Archive for January, 2010

FORECLOSURE SEMINAR EDUCATES THE PUBLIC

A power cast of speakers were put together in a seminar dubbed “Avoiding Foreclosure” held on Tuesday, January 12, 2010 at the Downtown Chandler library. The panelist included Tracy King – Wachovia short sale manager, Tim Hensley – HUD certified counselor, Mark Winsor – Real Estate Attorney, Paul Sundin – Certified Public Accountant, Reginald Givens – Coordinator of the Home Stabilization program, Real Estate Broker and Mark Taylor – Mortgage Consultant.

Many people came either because their home is upside down or they are facing imminent foreclosures. What I gathered from the panelists is, loan modification will not help everybody and is not the best solution for everyone. More than half of those who were granted a loan modification went back in default after a few months. Also, find out the legal and tax ramnifications of doing a short sale or loan modifications prior to beginning the process.

It was a great seminar that helped a lot of people know more about the options available to their homes. One question still remains among homeowners is – “Who will listen to my problem and care enough to help me.“ The lenders, loan modification companies and HUD certified counselors have a huge volume of short sale or loan modification applications and cannot respond quickly enough to get homeowners out of foreclosure. If you are not getting anywhere with your bank and don’t know who to turn to, don’t hesitate to contact me at 480.650.0075. I can connect you to professionals who would be able to help you and answer any questions you have regarding the options available for your home.

January 18, 2010 at 10:07 pm Leave a comment

n the world of Real Estate, every Realtor is DIFFERENT!

The differences can be as huge as black and white or day and night. There are Realtors who work full-time, others who work part-time; Realtors who care and those who pretend to care.

Realtors hang their license with several different brokerage firms that differ in depth of knowledge, experience, liability coverage, resources and support system. To find out which Realtor is right for you will be dealt with in a future blog entry. For the time being, let me focus on recent events that lead me to believe that in the industry that I live and breathe, there are Realtors to avoid.

1. I recently hit the complaint button on the Multiple Listing Service (MLS) website — my first time to do that, by the way — to address a complaint toward a Realtor who posted ZERO photos and NO remarks on a listing after 18 days on the MLS. MLS rules require at least one exterior photo be posted within five days of entering the listing on the MLS. If I were the seller of that home, I would fire the Realtor! How can you sell a house without MLS photos and remarks? The days already on the market have been wasted, and the seller will eventually have to drop his price because the listing is stale. This can impact home values throughout our neighborhood, as well.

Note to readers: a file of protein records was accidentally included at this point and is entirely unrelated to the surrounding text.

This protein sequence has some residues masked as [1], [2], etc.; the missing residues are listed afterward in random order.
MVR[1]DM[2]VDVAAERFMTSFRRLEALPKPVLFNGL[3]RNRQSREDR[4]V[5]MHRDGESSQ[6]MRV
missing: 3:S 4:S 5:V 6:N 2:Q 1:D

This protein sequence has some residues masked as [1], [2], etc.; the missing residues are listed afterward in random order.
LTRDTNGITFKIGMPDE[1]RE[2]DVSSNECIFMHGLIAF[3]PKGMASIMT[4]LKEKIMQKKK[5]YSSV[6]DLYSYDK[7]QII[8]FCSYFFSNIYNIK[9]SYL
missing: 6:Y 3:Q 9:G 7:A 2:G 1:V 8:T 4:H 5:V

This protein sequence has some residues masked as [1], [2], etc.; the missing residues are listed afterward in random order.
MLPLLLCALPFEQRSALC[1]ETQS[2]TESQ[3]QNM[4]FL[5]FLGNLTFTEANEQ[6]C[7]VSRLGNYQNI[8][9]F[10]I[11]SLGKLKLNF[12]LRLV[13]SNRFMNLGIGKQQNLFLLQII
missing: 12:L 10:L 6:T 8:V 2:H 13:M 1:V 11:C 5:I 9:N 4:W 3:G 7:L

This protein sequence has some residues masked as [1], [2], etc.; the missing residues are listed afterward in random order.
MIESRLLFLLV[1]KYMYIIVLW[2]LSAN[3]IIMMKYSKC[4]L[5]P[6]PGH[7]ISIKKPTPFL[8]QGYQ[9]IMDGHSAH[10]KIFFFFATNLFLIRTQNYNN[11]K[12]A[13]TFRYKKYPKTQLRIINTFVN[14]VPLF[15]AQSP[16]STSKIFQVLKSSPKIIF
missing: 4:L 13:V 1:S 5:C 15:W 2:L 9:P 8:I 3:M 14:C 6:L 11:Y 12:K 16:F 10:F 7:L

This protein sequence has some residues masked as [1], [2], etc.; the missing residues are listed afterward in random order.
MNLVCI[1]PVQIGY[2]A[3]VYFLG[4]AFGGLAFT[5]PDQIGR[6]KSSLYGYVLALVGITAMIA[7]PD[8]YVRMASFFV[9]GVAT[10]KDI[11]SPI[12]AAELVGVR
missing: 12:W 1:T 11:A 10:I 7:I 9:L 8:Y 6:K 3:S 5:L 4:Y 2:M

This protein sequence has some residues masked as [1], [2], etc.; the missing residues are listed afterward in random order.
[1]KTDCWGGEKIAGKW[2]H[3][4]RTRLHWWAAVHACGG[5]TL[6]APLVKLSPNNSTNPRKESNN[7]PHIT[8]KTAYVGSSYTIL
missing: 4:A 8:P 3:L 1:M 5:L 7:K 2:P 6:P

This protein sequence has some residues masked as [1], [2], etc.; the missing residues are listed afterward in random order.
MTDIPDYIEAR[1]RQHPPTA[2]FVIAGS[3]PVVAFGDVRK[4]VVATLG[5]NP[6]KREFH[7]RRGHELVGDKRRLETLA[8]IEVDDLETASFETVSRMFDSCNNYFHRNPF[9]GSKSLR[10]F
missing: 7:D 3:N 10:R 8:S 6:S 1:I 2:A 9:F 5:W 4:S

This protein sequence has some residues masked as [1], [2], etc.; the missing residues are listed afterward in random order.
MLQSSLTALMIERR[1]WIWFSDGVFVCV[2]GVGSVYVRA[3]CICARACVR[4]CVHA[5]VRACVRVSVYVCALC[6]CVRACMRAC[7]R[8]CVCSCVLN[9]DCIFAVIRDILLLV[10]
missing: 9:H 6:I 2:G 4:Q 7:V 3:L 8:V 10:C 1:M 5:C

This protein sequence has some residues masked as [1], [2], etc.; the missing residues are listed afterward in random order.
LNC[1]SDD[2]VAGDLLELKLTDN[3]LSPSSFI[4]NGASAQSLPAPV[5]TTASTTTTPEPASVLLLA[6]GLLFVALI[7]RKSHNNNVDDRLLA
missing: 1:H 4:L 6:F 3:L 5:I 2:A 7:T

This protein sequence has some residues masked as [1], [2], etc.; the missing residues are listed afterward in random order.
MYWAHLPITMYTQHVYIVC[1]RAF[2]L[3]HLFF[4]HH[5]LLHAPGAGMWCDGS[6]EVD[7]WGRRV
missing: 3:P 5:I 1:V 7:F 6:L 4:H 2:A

2. I was recently out valuing a property for a new listing in Chandler. One of the direct comparables in the same neighborhood showed that the house recently sold for $112,000. My listing got an offer fairly quickly, but was appraised for $9,000 LESS than what the offer was because the comparable that we thought sold for $112,000 actually sold for $105,000 — the Realtor had failed to enter the correct sold price of $105,000 on the MLS. My sellers ended up netting less than what they had hoped, thanks to the incorrect data provided by that Realtor.

3. I have emailed several Realtors to remind them to change the status of their listings to either AWC (??), Pending or Sold. MLS rules dictate that Realtors have 72 hours from contract acceptance to change the status to pending or ACW. Otherwise, a report can be filed to the Arizona Multiple Listing Service and a fine can be issued, depending on how many history violations the Realtor had.

These and many more incidents create a bad public perception of Realtors as a whole and reduce the level of respect for the professionals in the industry.

On the flip side, there are very good, reliable, honest Realtors who conduct business professionally. I have surrounded myself with these professionals and as a result, I also became one. Like the saying goes, “Birds of a feather flock together.”

When choosing a Realtor, it is good practice to ask for references, recommendations, and ask the right questions during an interview. Also, check the Realtor’s website. These steps will help you determine whether a particular Realtor is professional and is right for you.

January 9, 2010 at 3:51 pm 1 comment


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